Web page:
Thursday, October 30, 2014

Painting Kisses

Painting Kisses I've loved everything I've read by Melanie Jacobson: her writing is clean, fun, refreshing and sweet. Painting Kisses is no exception. Lia Carswell has left behind a hot-shot life in New York as a premier artist (leaving behind her not-so-hot ex-husband) for a quieter life in Salt Lake City working in a diner and helping her sister raise her niece, Chloe. After her experience with her ex, she's less than interested in dating, particularly not anyone who's handsome and confident, like Aidan, the construction worker who flirts with her at the diner--he rings all the wrong bells after her previous experience with romance. She's actually more interested in Griff, her nice-but-quiet neighbor, who doesn't scare her--but who also doesn't spark quite the same emotional response.

After getting an unexpected commission from a former New York contact, Lia finds herself doing something she never thought she'd do again: paint. As she rediscovers the joy of creating, she finds herself opening in other ways as well, including to the unexpected joys of a new romance.

I thought this was quite well done. The characters are real--and, seeing them through Lia's eyes, we make some of the same misjudgments that she does. I liked, too, that this novel had some unexpected depth: it wasn't just about romance and kissing, but about Lia coming to terms with her past. As an amateur artist myself, I also resonated with Lia's deep satisfaction in creativity, and I thought Jacobson's descriptions of that process were nicely done. One of my favorite lines in the book compares Lia's sisters to paintings: a radiant Klimt when she's rested, a muted Modigliani when she's exhausted. That was enough to conjure a near-perfect impression for me.

My only real complaint is that the book is too short! I wanted just a little more resolution to the love story.

Monday, October 27, 2014

Untold

Untold (The Lynburn Legacy, #2) Sarah Rees Brennan is a master at moody atmosphere and tense relationships. Untold is the second of her Lynburn series. In the first book, Kami discovers that the voice she's always heard in her head is not, in fact, imaginary, but belongs to a very real boy. One of the long-lost Lynburns, in fact, the almost-noble family that used to rule her small town. When the Lynburns return, they set the whole village of Sorry-in-the-Vale on its ears, including Kami, who, still reeling from her discovery about Jared, finds that the family are actually sorcerers who ruled through blood sacrifice, and someone wants to reinstate their rule.

In this book (spoiler alert!), Kami and her friends are trying to figure out how to face the dark sorcerer who has split the Lynburn family and divided the town. Kami has severed her bond with Jared, and she thinks he hates her (though its clear to the reader that this is not, in fact, the case). In fact, not much happens for the middle half of the book other than Kami and Jared trying to figure out their relationship.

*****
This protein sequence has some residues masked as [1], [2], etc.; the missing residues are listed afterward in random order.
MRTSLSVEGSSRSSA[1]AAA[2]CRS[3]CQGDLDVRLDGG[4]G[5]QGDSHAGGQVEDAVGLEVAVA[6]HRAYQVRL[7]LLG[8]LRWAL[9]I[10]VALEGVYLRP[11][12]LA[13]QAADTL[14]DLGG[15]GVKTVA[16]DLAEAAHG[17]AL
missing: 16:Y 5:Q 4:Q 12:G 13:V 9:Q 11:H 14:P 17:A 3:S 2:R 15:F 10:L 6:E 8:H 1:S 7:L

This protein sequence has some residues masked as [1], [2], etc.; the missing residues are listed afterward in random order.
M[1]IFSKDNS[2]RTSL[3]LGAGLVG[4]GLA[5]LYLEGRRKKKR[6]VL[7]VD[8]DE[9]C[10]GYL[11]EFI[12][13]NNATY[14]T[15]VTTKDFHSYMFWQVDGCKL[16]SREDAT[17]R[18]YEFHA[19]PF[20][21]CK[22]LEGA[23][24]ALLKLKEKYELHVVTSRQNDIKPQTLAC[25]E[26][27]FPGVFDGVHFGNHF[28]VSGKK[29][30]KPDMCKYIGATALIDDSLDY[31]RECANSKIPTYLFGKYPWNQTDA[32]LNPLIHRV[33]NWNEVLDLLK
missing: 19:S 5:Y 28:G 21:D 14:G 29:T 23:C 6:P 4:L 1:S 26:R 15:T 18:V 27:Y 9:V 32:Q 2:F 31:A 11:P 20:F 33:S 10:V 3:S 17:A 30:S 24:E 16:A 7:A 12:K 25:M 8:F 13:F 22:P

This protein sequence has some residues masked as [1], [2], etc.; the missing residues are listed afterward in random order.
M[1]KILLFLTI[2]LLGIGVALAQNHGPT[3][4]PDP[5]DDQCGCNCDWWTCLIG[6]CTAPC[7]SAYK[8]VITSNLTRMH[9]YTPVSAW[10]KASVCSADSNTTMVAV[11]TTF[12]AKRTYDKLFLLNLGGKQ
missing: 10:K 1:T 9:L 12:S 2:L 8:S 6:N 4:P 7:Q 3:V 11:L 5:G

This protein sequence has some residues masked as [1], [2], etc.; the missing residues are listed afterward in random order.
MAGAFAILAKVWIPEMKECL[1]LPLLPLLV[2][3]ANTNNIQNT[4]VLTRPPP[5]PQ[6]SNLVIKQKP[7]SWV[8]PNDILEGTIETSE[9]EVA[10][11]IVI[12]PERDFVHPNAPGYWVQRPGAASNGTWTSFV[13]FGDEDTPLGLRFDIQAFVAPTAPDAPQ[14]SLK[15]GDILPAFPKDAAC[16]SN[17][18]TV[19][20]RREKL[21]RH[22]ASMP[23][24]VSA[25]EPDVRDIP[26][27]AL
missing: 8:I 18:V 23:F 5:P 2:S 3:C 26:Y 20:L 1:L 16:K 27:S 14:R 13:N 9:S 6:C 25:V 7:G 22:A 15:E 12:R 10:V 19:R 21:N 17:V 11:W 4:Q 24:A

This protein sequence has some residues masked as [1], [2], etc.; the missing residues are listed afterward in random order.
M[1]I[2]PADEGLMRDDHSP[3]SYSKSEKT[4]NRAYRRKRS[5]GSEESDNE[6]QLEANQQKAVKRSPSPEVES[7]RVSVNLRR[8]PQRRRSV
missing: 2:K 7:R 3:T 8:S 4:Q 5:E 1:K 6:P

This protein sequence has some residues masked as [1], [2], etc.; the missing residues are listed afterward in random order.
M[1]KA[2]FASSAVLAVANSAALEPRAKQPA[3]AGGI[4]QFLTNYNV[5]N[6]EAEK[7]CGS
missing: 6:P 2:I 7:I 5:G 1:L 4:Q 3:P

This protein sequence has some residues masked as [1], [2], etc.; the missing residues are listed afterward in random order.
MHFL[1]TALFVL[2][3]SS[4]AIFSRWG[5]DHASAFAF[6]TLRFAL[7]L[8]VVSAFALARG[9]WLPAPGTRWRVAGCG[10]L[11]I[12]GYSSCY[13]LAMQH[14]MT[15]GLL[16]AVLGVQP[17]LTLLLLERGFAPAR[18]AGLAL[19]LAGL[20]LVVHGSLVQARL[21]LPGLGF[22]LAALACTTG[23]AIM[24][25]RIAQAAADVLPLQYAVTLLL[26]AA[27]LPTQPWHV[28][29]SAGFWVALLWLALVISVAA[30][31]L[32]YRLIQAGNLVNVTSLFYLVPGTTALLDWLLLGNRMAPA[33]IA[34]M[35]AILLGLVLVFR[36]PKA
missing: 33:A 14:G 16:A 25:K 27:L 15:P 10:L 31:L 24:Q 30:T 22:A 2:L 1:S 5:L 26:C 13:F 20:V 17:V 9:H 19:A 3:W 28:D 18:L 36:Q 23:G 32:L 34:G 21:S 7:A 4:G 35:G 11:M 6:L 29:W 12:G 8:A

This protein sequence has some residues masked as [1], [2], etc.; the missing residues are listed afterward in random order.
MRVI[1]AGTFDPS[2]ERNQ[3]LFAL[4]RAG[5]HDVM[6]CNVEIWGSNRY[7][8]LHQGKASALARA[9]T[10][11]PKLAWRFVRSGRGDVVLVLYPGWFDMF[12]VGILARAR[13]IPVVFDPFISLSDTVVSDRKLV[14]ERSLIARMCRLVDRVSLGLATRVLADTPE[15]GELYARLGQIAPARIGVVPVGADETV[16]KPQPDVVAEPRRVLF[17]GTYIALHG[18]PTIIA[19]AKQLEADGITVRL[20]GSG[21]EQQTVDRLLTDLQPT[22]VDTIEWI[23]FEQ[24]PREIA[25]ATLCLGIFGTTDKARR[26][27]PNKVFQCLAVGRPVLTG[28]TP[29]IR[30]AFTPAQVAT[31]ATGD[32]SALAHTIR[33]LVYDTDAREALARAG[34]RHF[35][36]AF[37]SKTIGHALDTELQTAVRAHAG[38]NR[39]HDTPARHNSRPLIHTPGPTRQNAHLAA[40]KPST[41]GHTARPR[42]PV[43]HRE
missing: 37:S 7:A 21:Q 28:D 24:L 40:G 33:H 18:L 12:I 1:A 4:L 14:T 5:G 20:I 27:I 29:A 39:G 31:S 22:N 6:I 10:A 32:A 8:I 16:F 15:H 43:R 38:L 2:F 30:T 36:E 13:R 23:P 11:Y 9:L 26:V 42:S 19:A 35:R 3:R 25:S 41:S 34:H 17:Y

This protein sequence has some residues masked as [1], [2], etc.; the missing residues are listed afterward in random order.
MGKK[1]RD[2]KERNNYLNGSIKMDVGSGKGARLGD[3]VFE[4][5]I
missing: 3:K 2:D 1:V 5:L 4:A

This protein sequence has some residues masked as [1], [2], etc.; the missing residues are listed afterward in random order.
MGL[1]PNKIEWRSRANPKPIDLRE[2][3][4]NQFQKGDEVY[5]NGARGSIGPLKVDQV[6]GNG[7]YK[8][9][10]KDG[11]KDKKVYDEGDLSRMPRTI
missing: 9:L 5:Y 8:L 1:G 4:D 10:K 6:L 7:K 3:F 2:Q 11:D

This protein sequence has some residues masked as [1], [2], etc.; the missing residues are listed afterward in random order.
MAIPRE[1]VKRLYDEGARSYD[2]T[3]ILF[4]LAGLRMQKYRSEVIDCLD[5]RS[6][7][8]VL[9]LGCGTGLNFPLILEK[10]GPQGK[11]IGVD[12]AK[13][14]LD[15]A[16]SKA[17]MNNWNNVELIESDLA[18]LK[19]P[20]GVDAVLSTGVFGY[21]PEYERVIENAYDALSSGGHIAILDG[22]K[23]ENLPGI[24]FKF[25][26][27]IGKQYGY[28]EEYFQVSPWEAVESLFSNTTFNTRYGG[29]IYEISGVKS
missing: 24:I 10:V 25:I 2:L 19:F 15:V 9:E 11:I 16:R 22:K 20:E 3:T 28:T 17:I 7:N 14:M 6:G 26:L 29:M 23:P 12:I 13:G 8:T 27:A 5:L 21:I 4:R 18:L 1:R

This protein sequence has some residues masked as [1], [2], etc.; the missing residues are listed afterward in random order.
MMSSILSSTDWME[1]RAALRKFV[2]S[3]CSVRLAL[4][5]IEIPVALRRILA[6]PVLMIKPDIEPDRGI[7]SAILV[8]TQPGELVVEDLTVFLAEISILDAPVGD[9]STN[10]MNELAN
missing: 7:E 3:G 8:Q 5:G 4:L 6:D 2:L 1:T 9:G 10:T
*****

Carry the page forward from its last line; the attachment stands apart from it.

I didn't mind. I found the story compelling--though as I read through it with a writer's eye I noticed that, after some initial plot fireworks in the first two chapters, months pass before the final, high-stakes confrontation. There's lots of down time, but it doesn't feel like that because Rees is so good at relationship tension. I kept reading to find out what would happen between two characters I'd come to love, and then kept reading because their world imploded. The ending is wrenching and devastating and I'm almost afraid to read book three, after seeing Rees retweet (with, it must be noted, considerable glee), readers' devastated reactions.

Friday, October 24, 2014

Duck The Halls (Meg Langslow #16)

I think Donna Andrews is one of the funniest mystery writers writing today (RIP Elizabeth Peters!). Meg Langslow is a terrific character: smart, grounded, humorous.

Duck the Halls by Donna AndrewsOnly days before Christmas, perpetrators unknown leave a dozen or so skunks in one of the local churches, and Meg's organizational ability is called upon to rearrange all the church events while the building is fumigated. But as the pranks escalate to arson and someone dies, Meg's has to use all of her skills to solve the mystery before it ruins Christmas.

This particular installment wasn't one of my favorites. It had all the right elements: bizarre crimes, Meg's eccentric family, the quaint setting. I liked it--I'll no doubt read the next one (I mean, I've read all sixteen so far)--but it wasn't my favorite.

I'm trying to make a conscious attempt to study author techniques as I read, instead of blitzing through on a buzz of plot-fueled adrenaline. One thing I did admire was the way Andrews set up a personal as well as professional goal for Meg. Alongside the murder, Meg and her husband struggle to find quiet time to recreate the idyllic Christmas of Meg's childhood (and one both her mother and mother-in-law seem determined to ignore). The resolution of this particular goal was my favorite part of the whole book--it reminds me that readers need emotional payoffs (of the good kind) as well as just plot resolution.

Monday, October 13, 2014

Dreams of Gods and Monsters (also a bit of Pitch Wars)

So, yeah, I get that I haven't posted in almost two weeks.

Part of that is because I was savoring Laini Taylor's Dreams of Gods and Monsters, which took me longer to get through than most of the books I read.

Also, I've been buried up to my eye-balls in Pitch Wars revisions. The revision has been a pretty big overhaul--my MS has gone from 90,000 words back up to 96,000 and down to 87,000--but in between all that I've cut almost 28,000 words and written 25,000--in three weeks. But I'm pretty excited about the way things are shaping up. I think I've fixed some of the major pacing problems in the story.

Ahem.

On to the review.

I've been a fan of Laini Taylor since her Fairies of Dreamdark series. But I didn't love Daughter of Smoke and Bone as much as I've loved her two most recent books. That's rare in a trilogy, for the later books to wow me more than the original one.